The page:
Why the Rauschenberg Foundation’s easing of copyright restrictions is good for art and journalism


Last week, the Robert Rauschenberg Foundation in New York announced that it would ease copyright restrictions on art belonging to the artist. The move will make images of Rauschenberg’s work — he was a groundbreaking figure known for his hybrid assemblage-paintings — much easier to access and disseminate.

It will do this in a number of ways. One, the foundation has issued a statement that provides guidelines for fair use of its imagery, and imagery of Rauschenberg’s work in general, making it simpler for museums and members of the media to employ images.

Second, the foundation will even allow royalty-free use of its images to museums and educational institutions who might want to use Rauschenberg’s art in promotional materials — something that is not governed by fair use.


This is good news — not only for reporters and for institutions, but also for the free flow of ideas.

“The people who are the best stewards are the scholars and the museums,” says foundation CEO Christy MacLear. “Professors were making choices of images and teaching based on what images are available. That affects our history. What you teach should be the best pieces, not the free pieces.”

It is too early to tell whether other foundations or artists’ estates will follow Rauschenberg’s lead. For one, there’s the issue of money. The Rauschenberg Foundation is well capitalized and therefore is able to walk away from the image-rights income it would otherwise earn (about $100,000 per year).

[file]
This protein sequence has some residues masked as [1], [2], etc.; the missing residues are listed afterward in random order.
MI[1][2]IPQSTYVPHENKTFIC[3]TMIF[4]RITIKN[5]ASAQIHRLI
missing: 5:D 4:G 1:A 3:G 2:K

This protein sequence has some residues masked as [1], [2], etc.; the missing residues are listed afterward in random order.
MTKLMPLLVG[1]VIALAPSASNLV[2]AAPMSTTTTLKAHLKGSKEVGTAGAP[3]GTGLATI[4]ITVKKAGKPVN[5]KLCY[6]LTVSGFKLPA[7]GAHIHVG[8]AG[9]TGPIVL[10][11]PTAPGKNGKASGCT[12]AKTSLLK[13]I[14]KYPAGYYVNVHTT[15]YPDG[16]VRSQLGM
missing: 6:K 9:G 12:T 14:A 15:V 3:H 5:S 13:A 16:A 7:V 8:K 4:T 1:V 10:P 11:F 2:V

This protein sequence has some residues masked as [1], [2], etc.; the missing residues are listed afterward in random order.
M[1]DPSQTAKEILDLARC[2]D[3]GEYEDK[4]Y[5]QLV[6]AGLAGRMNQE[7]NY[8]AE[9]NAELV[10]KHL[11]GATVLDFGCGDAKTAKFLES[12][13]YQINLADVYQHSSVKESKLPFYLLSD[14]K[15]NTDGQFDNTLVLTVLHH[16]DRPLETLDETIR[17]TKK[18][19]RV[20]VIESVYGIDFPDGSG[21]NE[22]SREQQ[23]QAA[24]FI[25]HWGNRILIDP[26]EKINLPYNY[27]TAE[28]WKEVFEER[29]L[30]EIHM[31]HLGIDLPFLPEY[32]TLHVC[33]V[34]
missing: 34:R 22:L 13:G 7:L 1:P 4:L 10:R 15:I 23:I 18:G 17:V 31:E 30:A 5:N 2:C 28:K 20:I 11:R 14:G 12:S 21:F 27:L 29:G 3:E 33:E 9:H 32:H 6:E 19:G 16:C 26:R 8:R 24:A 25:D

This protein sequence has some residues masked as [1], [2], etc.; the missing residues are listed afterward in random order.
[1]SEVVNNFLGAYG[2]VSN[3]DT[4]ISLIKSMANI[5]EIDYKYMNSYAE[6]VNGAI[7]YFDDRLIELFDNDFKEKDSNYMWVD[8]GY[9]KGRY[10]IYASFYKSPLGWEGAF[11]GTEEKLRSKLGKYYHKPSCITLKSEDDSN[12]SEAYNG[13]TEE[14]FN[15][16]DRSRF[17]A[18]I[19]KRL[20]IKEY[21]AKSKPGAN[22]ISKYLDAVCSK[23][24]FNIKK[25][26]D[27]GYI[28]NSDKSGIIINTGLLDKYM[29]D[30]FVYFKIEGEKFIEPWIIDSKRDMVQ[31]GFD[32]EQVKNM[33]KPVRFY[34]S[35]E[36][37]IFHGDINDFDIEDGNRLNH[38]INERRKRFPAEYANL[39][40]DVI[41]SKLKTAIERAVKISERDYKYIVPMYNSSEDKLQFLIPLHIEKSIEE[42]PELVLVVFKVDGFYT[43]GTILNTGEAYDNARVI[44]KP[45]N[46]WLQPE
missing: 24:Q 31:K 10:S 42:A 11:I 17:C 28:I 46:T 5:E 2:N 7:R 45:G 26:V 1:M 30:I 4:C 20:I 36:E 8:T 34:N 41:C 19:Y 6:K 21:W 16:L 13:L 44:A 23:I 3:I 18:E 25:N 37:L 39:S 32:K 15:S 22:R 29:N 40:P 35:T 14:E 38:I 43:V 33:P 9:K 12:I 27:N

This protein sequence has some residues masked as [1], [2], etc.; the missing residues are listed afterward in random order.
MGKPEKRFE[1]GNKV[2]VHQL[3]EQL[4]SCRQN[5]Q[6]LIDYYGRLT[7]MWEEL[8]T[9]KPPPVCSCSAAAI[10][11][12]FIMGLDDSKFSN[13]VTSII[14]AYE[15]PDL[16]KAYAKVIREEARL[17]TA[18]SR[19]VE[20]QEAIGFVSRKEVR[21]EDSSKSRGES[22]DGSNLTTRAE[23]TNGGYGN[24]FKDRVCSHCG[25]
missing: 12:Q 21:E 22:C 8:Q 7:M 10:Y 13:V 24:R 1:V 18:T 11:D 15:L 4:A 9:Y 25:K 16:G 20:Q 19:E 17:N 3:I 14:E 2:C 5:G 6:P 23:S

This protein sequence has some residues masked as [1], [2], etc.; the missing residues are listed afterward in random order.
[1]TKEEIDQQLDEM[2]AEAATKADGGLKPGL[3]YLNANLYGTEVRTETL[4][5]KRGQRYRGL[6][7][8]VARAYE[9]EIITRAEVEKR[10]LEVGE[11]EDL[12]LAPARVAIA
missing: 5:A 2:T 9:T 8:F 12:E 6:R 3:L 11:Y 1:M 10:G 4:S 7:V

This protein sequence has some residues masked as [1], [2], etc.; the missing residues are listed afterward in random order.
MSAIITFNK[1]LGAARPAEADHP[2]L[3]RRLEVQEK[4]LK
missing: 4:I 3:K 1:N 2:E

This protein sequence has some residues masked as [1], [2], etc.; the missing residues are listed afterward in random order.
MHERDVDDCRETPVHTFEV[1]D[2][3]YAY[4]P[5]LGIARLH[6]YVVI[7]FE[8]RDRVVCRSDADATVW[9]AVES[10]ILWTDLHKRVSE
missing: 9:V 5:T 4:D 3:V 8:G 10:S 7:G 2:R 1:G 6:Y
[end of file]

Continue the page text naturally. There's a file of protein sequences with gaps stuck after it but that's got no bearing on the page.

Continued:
“Rights fees are an important way for some smaller estates to go about doing what they’re doing,” says Robert Panzer, executive director at VAGA, an image-rights clearinghouse in New York City that represents Rauschenberg’s work, as well as others’. “There are practical considerations.”

In addition, fair-use laws (explained here) already allow for the reproduction of works in the news media and critical journals under some circumstances — on the grounds that they provide new insights and analysis and, therefore, they aren’t copying for the sake of copying.


Professors were making choices of images and teaching based on what images are available. That affects our history.

— Christy MacLear, CEO of the Robert Rauschenberg Foundation

“In reality, almost everything the foundation claims to be innovating is already a practice that ARS largely goes by,” stated Theodore Feder, president of the Artists Rights Society, another rights clearing house, via email. “For instance, we too recognize the fair use exemptions for editorial commentary, criticism, news reporting and non-commercial scholarship.”

That is indeed true. Fair-use laws already technically protect the publication of images in relation to criticism and news stories. But the day-to-day on this is more complicated than saying, “Hey, this is fair use.”

Part of this is because navigating copyright is downright labyrinthine. Even if a work is held by a museum, it is often someone else — most frequently the artist or the artist’s estate — who retains copyright to the work (for their lifetime plus 70 years). And their copyright governs all reproductions of a work, which would therefore include any and all pictures.

So even if I have my own totally rad picture of a Jeff Koons balloon dog sculpture, the right to reproduce it lies with the artist or whatever entity he invests with that right (such as VAGA or ARS).

Visitors make their way past Robert Rauschenberg's "Ace," from 1962, at the Museum of Contemporary Art in 2006.